28 June 2007

Homily for Trinity 4 (Draft 1)

[Genesis 50:15-21 / Romans 12:14-21 / Luke 6:36-42]

People loved by God, in today’s collect we prayed that the course of this world may be so peaceably ordered by God’s governance that His Church would joyfully serve Him – and here’s the phrase we need to think about – “in all godly quietness.”

What is this “godly quietness” for which we ask? It is the peace of heart, the quiet and calm that can rule in our hearts, even in the midst of the most difficult and trying times. The peace that passes understanding and that doesn’t fret and get all worked up, but instead entrusts itself into the hands of God. Godly quietness of heart is one of the fruits of faith. To get a handle on it, think of today’s Old Testament reading.

Joseph – all those dreams from his youth, everyone bowing down to him, honoring him. God had told him that’s how it would be. And what happened? Betrayed by his brothers, sold as a slave, an exile who then is falsely accused and, because he would not compromise with wickedness, was tossed into jail, and there he was promptly forgotten by those to whom he did nothing but good. And at many points along that journey, I wonder if he struggled to hold onto the promises that God had made so many years earlier. Could it possibly be that God really meant them? Why then was He allowing such awful things to befall Joseph time and time again? But in true worship, which is “the exercises of faith struggling with despair,” [Tractatus 44] Joseph held to the promise, and in peace of heart, in godly quietness, he sought to serve in whatever new position he found himself.

“Humble yourself under the mighty hand of God and He will exalt you in due time, casting all your cares upon Him, for He cares for you.” Think of how Joseph experienced the truth of those words! Joseph humbled himself and in godly quietness cast his cares on the Lord, and look at what happened! That moment came when in a single day he went from being Pharaoh’s prisoner to being the Prime Minister of Egypt. And he went on serving, saving the lives of countless Egyptians, and yes, of his own family, who did indeed come and kneel before him as his servants.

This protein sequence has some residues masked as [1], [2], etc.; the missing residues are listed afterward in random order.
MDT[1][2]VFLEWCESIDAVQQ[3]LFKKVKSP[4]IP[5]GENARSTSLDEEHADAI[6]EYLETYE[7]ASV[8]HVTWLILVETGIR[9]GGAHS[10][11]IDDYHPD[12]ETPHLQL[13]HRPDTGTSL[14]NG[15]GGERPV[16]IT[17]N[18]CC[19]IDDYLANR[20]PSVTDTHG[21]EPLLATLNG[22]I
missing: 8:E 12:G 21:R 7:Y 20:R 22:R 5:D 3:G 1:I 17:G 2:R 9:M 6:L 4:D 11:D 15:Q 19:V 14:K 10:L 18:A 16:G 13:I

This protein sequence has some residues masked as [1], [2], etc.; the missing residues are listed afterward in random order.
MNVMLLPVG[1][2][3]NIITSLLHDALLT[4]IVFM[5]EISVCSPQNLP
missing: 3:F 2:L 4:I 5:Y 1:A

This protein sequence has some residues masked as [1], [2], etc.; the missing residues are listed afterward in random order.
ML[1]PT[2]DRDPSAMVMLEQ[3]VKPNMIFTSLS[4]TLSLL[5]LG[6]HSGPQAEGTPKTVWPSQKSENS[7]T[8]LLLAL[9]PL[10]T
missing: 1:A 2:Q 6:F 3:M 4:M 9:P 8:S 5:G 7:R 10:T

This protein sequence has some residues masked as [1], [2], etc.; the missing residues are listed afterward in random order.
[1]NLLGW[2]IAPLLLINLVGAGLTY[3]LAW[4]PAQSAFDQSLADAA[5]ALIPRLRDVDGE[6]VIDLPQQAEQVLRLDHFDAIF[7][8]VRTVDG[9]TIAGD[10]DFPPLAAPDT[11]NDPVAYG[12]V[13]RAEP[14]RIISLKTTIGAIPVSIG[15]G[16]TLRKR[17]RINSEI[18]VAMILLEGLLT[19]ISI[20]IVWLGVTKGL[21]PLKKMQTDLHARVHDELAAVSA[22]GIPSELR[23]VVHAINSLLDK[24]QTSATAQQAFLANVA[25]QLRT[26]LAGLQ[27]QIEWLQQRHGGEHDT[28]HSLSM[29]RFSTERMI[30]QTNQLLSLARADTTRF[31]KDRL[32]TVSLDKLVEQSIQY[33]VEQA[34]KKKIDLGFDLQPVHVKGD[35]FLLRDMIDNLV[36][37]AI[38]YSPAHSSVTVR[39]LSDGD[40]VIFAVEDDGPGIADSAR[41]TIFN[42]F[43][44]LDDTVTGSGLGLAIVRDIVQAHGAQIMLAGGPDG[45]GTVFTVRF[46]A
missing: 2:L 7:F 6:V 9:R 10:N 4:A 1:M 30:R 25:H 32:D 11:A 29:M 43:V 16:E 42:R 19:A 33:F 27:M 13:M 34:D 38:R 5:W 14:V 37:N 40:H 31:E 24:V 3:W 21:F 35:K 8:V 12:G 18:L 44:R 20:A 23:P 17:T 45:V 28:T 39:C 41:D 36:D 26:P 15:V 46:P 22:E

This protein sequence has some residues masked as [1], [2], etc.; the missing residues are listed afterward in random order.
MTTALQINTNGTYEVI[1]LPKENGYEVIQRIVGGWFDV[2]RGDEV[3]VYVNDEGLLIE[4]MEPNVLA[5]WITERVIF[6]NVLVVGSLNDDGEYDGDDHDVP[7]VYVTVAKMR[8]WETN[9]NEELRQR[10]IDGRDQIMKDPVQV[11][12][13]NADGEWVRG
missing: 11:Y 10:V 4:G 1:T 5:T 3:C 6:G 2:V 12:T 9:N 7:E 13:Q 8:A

But if godly quiet reigned in Joseph’s heart, fear reigned in the hearts of his brothers who had so ill-treated him. “What if he pays us back?” they wonder when they see that their father Jacob has died. “What if Joseph decides to get even now?” How little they understood their brother’s heart! And so they come and plead with him for forgiveness one more time.

Joseph speaks those astonishing words: “Do not fear. Am I in the place of God? As for you, you meant evil against me, but God meant it for good, to bring it about that many people should be kept alive, as they are today. So do not fear; I will provide for you and your little ones.” He spoke out of the godly quiet of his heart. He did not excuse their wickedness, but invited them to behold the miracle of God: that our Lord knows how to take the evil and sin we suffer at the hands of others and even do ourselves and in sheer grace, turn it into blessing for us and also for others.